Oregon joined Colorado, Washington, Alaska and the District of Columbia in legalizing recreational use of marijuana, with decriminalization of recreational use effective July 1, 2015. Little known is that Oregon already decriminalized possession of small amounts of pot over 40 years ago. This new law supported by a good majority of the voting public will now allow licensing of retail stores selling pot to anyone 21 or older, as well as allow limited growing and possession of larger amounts by any adult.
Oregon expects to reap many benefits that have followed legalization elsewhere including:
- reduced crime, from a legal industry supplanting a black market;
- higher tax revenue, once weed is legal to sell;
- police forces and courts unburdened by droves of misdemeanor pot offenders;
- the public unburdened by threat of police action for cultivating and using one of mother nature’s most interesting, beautiful and amazing plants (with a wide variety of uses even for those not interested in the THC content of certain cannabis strains); and
- improved civil liberties and well being of Oregonians.
Oregon voters last November approved Measure 91, with 56 percent of the vote. Adults 21 and older can now legally possess up to eight ounces of marijuana inside their home and up to one ounce when outside their home. Adults can grow up to four plants per household, out of public view.
Based on interviews with reporters, Oregon lawmakers said Tuesday they were excited to reap legal weed’s rewards. Anthony Johnson, who co-wrote the law, said legalization means weed will be treated like beer and wine. It’s a victory for casual users, who previously would have been labeled criminals.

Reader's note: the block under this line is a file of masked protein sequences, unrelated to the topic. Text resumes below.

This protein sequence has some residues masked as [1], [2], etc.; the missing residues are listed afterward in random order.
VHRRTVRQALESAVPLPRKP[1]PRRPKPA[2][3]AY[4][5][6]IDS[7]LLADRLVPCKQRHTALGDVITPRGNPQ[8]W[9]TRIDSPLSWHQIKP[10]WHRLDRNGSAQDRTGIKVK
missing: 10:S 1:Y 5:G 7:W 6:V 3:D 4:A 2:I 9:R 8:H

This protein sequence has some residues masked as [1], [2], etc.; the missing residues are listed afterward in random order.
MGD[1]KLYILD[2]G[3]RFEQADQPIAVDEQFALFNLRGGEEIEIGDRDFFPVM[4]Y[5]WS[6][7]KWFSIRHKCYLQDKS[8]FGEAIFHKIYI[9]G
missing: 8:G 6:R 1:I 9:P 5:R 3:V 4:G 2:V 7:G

“It supports people who want to succeed in society,” Johnson said at a press conference. “There’s no reason we should saddle people with crimes on their record that prevent them from having good educational and employment opportunities.”
Before legalization, 7 percent of all arrests in Oregon were for simple marijuana possession, according to The Oregonian. The ACLU reports that people of color were more than twice as likely to be arrested for marijuana than white people. The enforcement issue will change dramatically, predicted U.S. Rep. Earl Blumenauer (D-Ore.).
“We’re turning a page,” Blumenauer said Tuesday. “We are suffering, and have for years, with unequal application of justice … [We’re now] able to focus on our attention of enforcement on people who would put it in the hands of our children, and away from criminalizing behavior that most people think should be legal for adults.”
Read the full Huffington Post article with videos explaining expected benefits to Oregon by this state joining others in restoring human freedom to grow and enjoy one of nature’s most remarkable botanical gifts without risk of government penalty or persecution..